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protract

Line breaks: pro|tract
Pronunciation: /prəˈtrakt
 
/

Definition of protract in English:

verb

[with object]
Prolong: he had certainly taken his time, even protracting the process
More example sentences
  • To deprive a successful litigant of interest on his or her legal costs is to encourage the losing side to delay and protract the assessment process.
  • The ‘winner-take-all electoral vote’ practice can avoid prolonged county by county vote count, which will inevitably protract the delivery of a new president.
  • We've been in such a hurry for all these years for one main reason - the more the negotiations are protracted, the more difficult they become, which can be easily noticed.

Origin

mid 16th century: from Latin protract- 'prolonged', from the verb protrahere, from pro- 'out' + trahere 'to draw'.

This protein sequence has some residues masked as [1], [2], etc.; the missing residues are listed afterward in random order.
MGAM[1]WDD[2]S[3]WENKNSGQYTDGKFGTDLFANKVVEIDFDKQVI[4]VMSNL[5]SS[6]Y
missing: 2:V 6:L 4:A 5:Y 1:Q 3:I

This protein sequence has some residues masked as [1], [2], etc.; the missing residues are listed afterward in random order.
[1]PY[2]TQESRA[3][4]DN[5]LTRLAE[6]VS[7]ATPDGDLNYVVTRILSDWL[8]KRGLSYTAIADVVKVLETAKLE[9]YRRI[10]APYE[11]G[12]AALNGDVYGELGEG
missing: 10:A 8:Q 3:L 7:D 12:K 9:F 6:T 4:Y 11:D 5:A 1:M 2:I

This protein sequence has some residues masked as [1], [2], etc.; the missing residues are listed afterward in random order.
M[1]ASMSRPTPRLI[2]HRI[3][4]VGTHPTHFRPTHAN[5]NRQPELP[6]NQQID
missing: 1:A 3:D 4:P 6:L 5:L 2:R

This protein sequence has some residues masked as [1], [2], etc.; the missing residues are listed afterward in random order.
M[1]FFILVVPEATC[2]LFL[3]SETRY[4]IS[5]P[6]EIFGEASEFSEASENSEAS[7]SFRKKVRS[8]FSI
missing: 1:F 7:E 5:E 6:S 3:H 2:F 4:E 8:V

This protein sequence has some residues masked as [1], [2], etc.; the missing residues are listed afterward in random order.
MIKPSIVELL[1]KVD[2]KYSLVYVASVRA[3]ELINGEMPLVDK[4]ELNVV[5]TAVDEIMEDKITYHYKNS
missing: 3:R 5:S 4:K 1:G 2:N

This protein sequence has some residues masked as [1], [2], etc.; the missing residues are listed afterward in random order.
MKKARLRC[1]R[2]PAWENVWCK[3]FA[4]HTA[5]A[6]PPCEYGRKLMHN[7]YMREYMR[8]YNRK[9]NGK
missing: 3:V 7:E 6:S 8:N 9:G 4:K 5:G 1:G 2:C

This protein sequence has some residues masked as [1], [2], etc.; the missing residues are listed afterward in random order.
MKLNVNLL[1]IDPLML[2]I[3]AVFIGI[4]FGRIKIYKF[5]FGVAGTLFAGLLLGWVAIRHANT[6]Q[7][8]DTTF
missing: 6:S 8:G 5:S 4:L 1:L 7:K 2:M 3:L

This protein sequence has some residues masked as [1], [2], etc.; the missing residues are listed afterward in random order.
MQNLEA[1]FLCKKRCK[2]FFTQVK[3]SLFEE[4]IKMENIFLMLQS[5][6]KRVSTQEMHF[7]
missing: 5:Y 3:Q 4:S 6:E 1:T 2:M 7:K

More
  • abstract from (Middle English):

    The Latin source of abstract, meant literally ‘drawn away’ and is from abstrahere, from the elements ab- ‘from’ and trahere ‘draw off’. The use in art dates from the mid 19th century. Trahere is found in many English words including: attract (Late Middle English) with ad ‘to’; portrait (mid 16th century), something drawn; protract (mid 16th century) with pro ‘out’; retract (Late Middle English) and retreat (Late Middle English) both drawing back; and words listed at train.

Definition of protract in:

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Pronunciation: apəˈθɛtɪk
adjective
showing or feeling no interest, enthusiasm, or concern